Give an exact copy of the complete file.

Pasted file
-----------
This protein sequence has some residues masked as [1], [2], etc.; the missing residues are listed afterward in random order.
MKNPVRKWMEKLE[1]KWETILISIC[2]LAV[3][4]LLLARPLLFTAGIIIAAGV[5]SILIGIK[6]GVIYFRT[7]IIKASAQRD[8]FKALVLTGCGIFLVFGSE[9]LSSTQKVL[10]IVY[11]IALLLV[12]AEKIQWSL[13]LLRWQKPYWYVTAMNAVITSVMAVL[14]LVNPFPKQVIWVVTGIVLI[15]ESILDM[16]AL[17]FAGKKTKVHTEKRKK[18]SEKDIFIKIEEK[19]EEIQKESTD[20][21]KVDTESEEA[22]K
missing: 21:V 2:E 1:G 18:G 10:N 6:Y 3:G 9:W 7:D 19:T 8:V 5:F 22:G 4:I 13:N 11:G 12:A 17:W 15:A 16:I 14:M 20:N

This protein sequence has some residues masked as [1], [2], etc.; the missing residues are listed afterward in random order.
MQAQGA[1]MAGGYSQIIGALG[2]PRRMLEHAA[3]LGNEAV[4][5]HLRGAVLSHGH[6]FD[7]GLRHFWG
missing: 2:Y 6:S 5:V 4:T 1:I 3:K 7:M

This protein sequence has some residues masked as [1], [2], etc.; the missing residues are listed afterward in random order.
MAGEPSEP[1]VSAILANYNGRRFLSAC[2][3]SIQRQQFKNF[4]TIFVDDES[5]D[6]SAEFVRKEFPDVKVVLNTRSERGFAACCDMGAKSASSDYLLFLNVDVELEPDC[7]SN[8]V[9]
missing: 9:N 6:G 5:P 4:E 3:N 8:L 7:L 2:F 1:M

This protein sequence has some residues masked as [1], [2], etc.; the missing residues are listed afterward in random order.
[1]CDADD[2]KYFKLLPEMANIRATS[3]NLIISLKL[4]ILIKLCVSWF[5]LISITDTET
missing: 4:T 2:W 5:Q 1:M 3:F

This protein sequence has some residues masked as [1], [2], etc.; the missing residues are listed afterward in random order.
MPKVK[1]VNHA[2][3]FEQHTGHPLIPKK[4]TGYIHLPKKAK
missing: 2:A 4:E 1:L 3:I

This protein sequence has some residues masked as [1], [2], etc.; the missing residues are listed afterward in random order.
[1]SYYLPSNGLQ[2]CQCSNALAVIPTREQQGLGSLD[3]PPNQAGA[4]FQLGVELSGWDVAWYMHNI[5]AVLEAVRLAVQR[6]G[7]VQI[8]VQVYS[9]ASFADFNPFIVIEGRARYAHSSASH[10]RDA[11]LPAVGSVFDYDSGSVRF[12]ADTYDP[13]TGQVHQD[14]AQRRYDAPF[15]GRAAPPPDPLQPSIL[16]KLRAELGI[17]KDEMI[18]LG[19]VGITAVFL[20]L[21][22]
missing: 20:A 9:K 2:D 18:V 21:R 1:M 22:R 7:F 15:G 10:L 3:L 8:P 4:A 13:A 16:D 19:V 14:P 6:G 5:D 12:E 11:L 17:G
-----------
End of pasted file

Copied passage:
This protein sequence has some residues masked as [1], [2], etc.; the missing residues are listed afterward in random order.
MKNPVRKWMEKLE[1]KWETILISIC[2]LAV[3][4]LLLARPLLFTAGIIIAAGV[5]SILIGIK[6]GVIYFRT[7]IIKASAQRD[8]FKALVLTGCGIFLVFGSE[9]LSSTQKVL[10]IVY[11]IALLLV[12]AEKIQWSL[13]LLRWQKPYWYVTAMNAVITSVMAVL[14]LVNPFPKQVIWVVTGIVLI[15]ESILDM[16]AL[17]FAGKKTKVHTEKRKK[18]SEKDIFIKIEEK[19]EEIQKESTD[20][21]KVDTESEEA[22]K
missing: 21:V 2:E 1:G 18:G 10:N 6:Y 3:G 9:W 7:D 19:T 8:V 5:F 22:G 4:I 13:N 11:G 12:A 17:W 15:A 16:I 14:M 20:N

This protein sequence has some residues masked as [1], [2], etc.; the missing residues are listed afterward in random order.
MQAQGA[1]MAGGYSQIIGALG[2]PRRMLEHAA[3]LGNEAV[4][5]HLRGAVLSHGH[6]FD[7]GLRHFWG
missing: 2:Y 6:S 5:V 4:T 1:I 3:K 7:M

This protein sequence has some residues masked as [1], [2], etc.; the missing residues are listed afterward in random order.
MAGEPSEP[1]VSAILANYNGRRFLSAC[2][3]SIQRQQFKNF[4]TIFVDDES[5]D[6]SAEFVRKEFPDVKVVLNTRSERGFAACCDMGAKSASSDYLLFLNVDVELEPDC[7]SN[8]V[9]
missing: 9:N 6:G 5:P 4:E 3:N 8:L 7:L 2:F 1:M

This protein sequence has some residues masked as [1], [2], etc.; the missing residues are listed afterward in random order.
[1]CDADD[2]KYFKLLPEMANIRATS[3]NLIISLKL[4]ILIKLCVSWF[5]LISITDTET
missing: 4:T 2:W 5:Q 1:M 3:F

This protein sequence has some residues masked as [1], [2], etc.; the missing residues are listed afterward in random order.
MPKVK[1]VNHA[2][3]FEQHTGHPLIPKK[4]TGYIHLPKKAK
missing: 2:A 4:E 1:L 3:I

This protein sequence has some residues masked as [1], [2], etc.; the missing residues are listed afterward in random order.
[1]SYYLPSNGLQ[2]CQCSNALAVIPTREQQGLGSLD[3]PPNQAGA[4]FQLGVELSGWDVAWYMHNI[5]AVLEAVRLAVQR[6]G[7]VQI[8]VQVYS[9]ASFADFNPFIVIEGRARYAHSSASH[10]RDA[11]LPAVGSVFDYDSGSVRF[12]ADTYDP[13]TGQVHQD[14]AQRRYDAPF[15]GRAAPPPDPLQPSIL[16]KLRAELGI[17]KDEMI[18]LG[19]VGITAVFL[20]L[21][22]
missing: 20:A 9:K 2:D 18:V 21:R 1:M 22:R 7:F 15:G 10:L 3:L 8:P 4:A 13:A 16:D 19:V 14:P 6:G 5:D 12:E 11:L 17:G